“Tomorrow’s Children” is another story about mutants. There’s quite a bit of scientific talk in this story. Coming just two years after Hiroshima I’m sure the world was full of such speculation. Interestingly, the focus of this story is anti-prejudice. Anderson’s message tells people to ignore what people look like and accept everyone for being human.
#10 – “Heirs Apparent” Robert Abernathy (F&SF, June 1954)
In “Heirs Apparent,” Robert Abernathy puts his American protagonist, Leroy Smith, a visiting scientist, in Russia after a nuclear war has destroyed both countries. Russia has been bombed back to serfdom. Smith helps survivors trying to restart agriculture with his professional knowledge. Unfortunately, for a small village, a survivor, Bogomazov arrives there. He’s a member of the Communist party and demands to be the leader forcing everyone to work collectively. Smith goes along. He has no choice. Abernathy uses this story for a lot of infodumping and speculation, but the main gist of the story is capitalism and communism will be useless after the apocalypse.
#11 – “The Music Master of Babylon” by Edgar Pangborn (Galaxy, November 1954)
This is another old favorite of mine, but an ideal form of post-apocalyptic fiction for me too. 76-year-old Brian Van Anda survives the apocalypse alone, living in a flooded New York City in the Hall of Music museum. I love post-apocalyptic stories about the last man on Earth, but as usual, they are never the very last person. Van Anda survives inside the decay of the city, scourging food the best he can. Weather permitting, he doesn’t even wear clothes. His only regard to civilization is playing the piano, working to learn a very complicated piece he wanted to perform before the bombs. Eventually, two young people find him. They live like primitive nomads. They had a leader, an old person who guided them, that’s died. They are out searching for a replacement old person because they need guidance. They also want to get married and that requires an old person.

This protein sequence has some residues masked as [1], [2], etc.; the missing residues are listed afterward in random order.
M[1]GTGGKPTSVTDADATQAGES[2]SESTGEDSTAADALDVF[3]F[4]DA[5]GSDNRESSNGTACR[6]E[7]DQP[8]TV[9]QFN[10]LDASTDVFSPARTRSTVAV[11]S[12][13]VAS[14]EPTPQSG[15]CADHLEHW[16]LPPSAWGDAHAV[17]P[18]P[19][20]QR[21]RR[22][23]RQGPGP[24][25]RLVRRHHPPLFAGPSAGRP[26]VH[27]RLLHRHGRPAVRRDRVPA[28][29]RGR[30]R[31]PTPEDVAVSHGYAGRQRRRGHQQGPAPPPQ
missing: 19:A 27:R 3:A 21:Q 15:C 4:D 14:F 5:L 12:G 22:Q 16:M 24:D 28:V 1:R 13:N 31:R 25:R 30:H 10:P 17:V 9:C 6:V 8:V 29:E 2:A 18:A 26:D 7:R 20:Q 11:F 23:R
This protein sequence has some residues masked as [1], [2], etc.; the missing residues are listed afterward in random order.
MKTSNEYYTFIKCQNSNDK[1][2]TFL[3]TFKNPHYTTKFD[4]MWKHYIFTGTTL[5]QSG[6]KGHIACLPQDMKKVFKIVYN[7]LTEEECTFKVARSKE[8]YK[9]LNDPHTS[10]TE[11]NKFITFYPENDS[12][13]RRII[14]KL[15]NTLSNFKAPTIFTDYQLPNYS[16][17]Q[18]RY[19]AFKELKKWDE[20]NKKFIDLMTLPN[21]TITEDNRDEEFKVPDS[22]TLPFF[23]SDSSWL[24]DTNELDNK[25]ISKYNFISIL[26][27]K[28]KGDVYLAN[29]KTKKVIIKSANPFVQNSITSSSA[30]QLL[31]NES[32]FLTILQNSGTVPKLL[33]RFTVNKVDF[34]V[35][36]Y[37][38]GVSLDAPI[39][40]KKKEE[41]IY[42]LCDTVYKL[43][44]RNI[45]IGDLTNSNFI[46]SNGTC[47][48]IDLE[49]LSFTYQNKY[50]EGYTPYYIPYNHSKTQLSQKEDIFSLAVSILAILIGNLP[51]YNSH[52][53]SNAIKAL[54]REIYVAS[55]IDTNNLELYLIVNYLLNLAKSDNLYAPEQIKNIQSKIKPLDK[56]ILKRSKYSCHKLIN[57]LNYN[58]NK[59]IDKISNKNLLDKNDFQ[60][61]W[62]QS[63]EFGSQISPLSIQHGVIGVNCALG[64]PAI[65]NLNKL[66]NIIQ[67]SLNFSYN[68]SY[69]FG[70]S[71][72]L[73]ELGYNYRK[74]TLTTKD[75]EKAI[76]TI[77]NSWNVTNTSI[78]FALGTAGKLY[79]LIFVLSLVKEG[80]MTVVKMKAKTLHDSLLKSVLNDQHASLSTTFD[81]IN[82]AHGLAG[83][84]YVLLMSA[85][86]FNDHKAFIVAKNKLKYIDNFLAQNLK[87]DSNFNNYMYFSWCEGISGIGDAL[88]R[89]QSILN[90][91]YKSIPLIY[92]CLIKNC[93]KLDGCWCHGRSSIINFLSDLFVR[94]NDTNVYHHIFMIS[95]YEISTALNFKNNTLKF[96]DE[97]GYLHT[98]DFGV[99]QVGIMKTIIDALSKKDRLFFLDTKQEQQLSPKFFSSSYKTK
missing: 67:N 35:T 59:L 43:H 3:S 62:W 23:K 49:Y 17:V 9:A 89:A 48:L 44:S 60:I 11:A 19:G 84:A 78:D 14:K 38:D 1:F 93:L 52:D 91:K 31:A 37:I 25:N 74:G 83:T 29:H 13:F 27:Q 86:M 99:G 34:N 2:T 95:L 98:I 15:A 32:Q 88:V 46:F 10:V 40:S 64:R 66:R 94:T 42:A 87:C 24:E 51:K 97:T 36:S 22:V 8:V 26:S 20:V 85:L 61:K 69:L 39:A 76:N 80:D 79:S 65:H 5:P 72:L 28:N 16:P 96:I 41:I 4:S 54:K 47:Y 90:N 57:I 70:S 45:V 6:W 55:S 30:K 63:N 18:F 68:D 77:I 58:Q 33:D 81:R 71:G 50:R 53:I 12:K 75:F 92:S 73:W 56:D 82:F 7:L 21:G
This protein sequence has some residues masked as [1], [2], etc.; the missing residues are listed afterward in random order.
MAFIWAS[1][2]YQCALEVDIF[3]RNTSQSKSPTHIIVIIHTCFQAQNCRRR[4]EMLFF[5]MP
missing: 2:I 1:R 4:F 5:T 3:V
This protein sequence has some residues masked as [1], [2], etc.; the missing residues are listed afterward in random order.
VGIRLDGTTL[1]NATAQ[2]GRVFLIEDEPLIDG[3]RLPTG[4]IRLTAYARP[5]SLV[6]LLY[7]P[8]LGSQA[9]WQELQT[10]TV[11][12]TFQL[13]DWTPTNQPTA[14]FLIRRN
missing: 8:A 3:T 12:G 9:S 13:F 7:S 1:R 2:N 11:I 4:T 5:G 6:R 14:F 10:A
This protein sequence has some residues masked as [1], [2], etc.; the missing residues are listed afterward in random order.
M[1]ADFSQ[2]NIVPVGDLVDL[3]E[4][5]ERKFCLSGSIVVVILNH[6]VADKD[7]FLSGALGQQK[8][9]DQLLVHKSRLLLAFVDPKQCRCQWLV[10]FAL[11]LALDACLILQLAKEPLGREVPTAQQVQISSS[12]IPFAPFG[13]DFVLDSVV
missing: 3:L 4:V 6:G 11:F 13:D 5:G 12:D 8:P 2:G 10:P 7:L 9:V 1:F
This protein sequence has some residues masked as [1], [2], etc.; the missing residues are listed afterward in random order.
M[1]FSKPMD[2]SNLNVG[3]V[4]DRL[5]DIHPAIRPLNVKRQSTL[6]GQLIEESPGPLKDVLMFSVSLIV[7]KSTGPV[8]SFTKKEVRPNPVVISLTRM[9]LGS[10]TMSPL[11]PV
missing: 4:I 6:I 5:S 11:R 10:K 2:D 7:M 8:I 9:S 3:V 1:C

The two major subthemes are living alone after the apocalypse and society reverting to tribal hunting and gatherers.
#12 – “Game Preserve” by Rog Phillips (If, October 1957)
“Game Preserve” is another story of mutants, but a rather sad, painful one. It’s told by Elf, a child who lives in a strange tribe of human-like creatures. Their cognitive abilities are about equal to chimpanzees, but they all have a fetish. I don’t want to spoil the story, but it’s brutal. It’s another cold equations story.
“Game Preserve” takes the theme and uses it for a rather unusual setting. The focus is no longer the post-apocalypse, but something deep and psychological. I don’t know if Phillips was merely being sensational, or if he wanted to bring up a philosophical conundrum.
#13 – “By the Waters of Babylon” by Stephen Vincent Benét (Saturday Evening Post, July 31, 1937)
“By the Waters of Babylon” is a classic. If Stephen Vincent Benét had read and known about “The Scarlet Plague” by Jack London and After London by Richard Jefferies then his story is an update of those classic post-apocalyptic tales. If he hadn’t read those classics, then it’s a case of rediscovery of a classic concept. I don’t know how old the idea is that if civilization collapsed it would revert to a tribal society. I’d love to read a literary study of that idea.